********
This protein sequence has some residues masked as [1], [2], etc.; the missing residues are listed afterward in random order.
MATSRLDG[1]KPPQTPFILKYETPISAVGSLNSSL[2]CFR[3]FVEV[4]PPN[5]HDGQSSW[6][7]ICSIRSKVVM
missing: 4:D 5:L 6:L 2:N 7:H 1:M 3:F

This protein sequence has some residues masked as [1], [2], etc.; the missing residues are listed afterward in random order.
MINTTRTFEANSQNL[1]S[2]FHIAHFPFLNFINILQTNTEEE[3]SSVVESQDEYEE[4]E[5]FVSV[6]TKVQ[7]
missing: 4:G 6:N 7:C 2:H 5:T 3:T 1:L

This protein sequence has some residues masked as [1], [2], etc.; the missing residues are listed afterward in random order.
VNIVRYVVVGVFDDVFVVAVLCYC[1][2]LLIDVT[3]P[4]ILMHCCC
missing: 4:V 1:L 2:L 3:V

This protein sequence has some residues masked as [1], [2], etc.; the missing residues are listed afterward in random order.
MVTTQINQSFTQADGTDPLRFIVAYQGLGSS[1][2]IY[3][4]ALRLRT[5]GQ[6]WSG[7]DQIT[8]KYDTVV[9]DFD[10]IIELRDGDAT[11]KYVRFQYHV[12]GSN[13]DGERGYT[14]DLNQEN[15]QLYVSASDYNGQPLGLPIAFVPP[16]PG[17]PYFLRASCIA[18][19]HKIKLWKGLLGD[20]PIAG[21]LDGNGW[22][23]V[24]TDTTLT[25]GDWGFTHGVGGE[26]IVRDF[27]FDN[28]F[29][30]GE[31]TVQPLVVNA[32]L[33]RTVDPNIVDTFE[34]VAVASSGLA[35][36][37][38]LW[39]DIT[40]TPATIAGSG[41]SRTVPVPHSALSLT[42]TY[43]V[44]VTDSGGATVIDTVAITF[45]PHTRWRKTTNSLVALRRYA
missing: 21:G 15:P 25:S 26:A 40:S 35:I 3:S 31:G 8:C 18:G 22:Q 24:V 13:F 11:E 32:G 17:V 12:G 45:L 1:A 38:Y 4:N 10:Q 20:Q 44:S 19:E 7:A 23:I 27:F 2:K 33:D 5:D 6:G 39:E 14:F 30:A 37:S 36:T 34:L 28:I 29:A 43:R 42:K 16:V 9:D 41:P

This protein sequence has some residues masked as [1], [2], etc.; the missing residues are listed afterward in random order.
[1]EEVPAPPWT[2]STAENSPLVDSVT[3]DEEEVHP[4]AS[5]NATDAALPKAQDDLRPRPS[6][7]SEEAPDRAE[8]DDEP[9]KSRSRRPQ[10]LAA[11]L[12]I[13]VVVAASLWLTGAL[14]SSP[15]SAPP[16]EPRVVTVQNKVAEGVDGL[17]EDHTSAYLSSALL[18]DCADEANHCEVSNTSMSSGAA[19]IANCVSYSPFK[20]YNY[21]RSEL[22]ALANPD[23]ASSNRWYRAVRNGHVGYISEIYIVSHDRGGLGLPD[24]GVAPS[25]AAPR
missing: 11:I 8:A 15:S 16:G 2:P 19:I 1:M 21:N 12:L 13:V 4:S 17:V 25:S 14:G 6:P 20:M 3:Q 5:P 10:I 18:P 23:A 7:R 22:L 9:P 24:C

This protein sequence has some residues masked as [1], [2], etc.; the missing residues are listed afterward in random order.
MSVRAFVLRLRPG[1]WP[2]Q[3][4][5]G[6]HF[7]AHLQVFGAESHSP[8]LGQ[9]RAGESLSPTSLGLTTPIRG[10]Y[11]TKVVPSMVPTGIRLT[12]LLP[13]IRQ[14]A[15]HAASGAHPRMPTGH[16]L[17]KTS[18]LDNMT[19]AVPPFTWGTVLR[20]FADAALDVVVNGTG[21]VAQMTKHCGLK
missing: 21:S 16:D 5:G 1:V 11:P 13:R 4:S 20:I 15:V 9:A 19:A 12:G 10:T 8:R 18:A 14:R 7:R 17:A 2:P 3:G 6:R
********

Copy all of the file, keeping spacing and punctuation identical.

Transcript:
This protein sequence has some residues masked as [1], [2], etc.; the missing residues are listed afterward in random order.
MATSRLDG[1]KPPQTPFILKYETPISAVGSLNSSL[2]CFR[3]FVEV[4]PPN[5]HDGQSSW[6][7]ICSIRSKVVM
missing: 4:D 5:L 6:L 2:N 7:H 1:M 3:F

This protein sequence has some residues masked as [1], [2], etc.; the missing residues are listed afterward in random order.
MINTTRTFEANSQNL[1]S[2]FHIAHFPFLNFINILQTNTEEE[3]SSVVESQDEYEE[4]E[5]FVSV[6]TKVQ[7]
missing: 4:G 6:N 7:C 2:H 5:T 3:T 1:L

This protein sequence has some residues masked as [1], [2], etc.; the missing residues are listed afterward in random order.
VNIVRYVVVGVFDDVFVVAVLCYC[1][2]LLIDVT[3]P[4]ILMHCCC
missing: 4:V 1:L 2:L 3:V

This protein sequence has some residues masked as [1], [2], etc.; the missing residues are listed afterward in random order.
MVTTQINQSFTQADGTDPLRFIVAYQGLGSS[1][2]IY[3][4]ALRLRT[5]GQ[6]WSG[7]DQIT[8]KYDTVV[9]DFD[10]IIELRDGDAT[11]KYVRFQYHV[12]GSN[13]DGERGYT[14]DLNQEN[15]QLYVSASDYNGQPLGLPIAFVPP[16]PG[17]PYFLRASCIA[18][19]HKIKLWKGLLGD[20]PIAG[21]LDGNGW[22][23]V[24]TDTTLT[25]GDWGFTHGVGGE[26]IVRDF[27]FDN[28]F[29][30]GE[31]TVQPLVVNA[32]L[33]RTVDPNIVDTFE[34]VAVASSGLA[35][36][37][38]LW[39]DIT[40]TPATIAGSG[41]SRTVPVPHSALSLT[42]TY[43]V[44]VTDSGGATVIDTVAITF[45]PHTRWRKTTNSLVALRRYA
missing: 21:G 15:P 25:S 26:A 40:S 35:I 3:S 31:G 8:C 18:G 22:Q 24:V 13:F 11:E 32:G 17:V 12:G 45:L 1:A 38:Y 4:N 10:Q 20:Q 44:S 19:E 7:A 23:I 27:F 2:K 33:D 5:D 6:G 39:E 14:F 30:A 37:S 36:T 34:L 28:I 29:A 43:R 42:K 16:V 9:D 41:P

This protein sequence has some residues masked as [1], [2], etc.; the missing residues are listed afterward in random order.
[1]EEVPAPPWT[2]STAENSPLVDSVT[3]DEEEVHP[4]AS[5]NATDAALPKAQDDLRPRPS[6][7]SEEAPDRAE[8]DDEP[9]KSRSRRPQ[10]LAA[11]L[12]I[13]VVVAASLWLTGAL[14]SSP[15]SAPP[16]EPRVVTVQNKVAEGVDGL[17]EDHTSAYLSSALL[18]DCADEANHCEVSNTSMSSGAA[19]IANCVSYSPFK[20]YNY[21]RSEL[22]ALANPD[23]ASSNRWYRAVRNGHVGYISEIYIVSHDRGGLGLPD[24]GVAPS[25]AAPR
missing: 11:I 8:A 15:S 16:G 2:P 19:I 1:M 21:N 12:L 13:V 4:S 17:V 25:S 14:G 6:P 20:M 3:Q 5:P 10:I 18:P 23:A 7:R 22:L 9:P 24:C

This protein sequence has some residues masked as [1], [2], etc.; the missing residues are listed afterward in random order.
MSVRAFVLRLRPG[1]WP[2]Q[3][4][5]G[6]HF[7]AHLQVFGAESHSP[8]LGQ[9]RAGESLSPTSLGLTTPIRG[10]Y[11]TKVVPSMVPTGIRLT[12]LLP[13]IRQ[14]A[15]HAASGAHPRMPTGH[16]L[17]KTS[18]LDNMT[19]AVPPFTWGTVLR[20]FADAALDVVVNGTG[21]VAQMTKHCGLK
missing: 21:S 16:D 5:G 1:V 11:P 13:R 4:S 20:I 15:V 9:A 19:A 12:G 10:T 8:R 18:A 14:R 7:R 17:A 2:P 3:G 6:R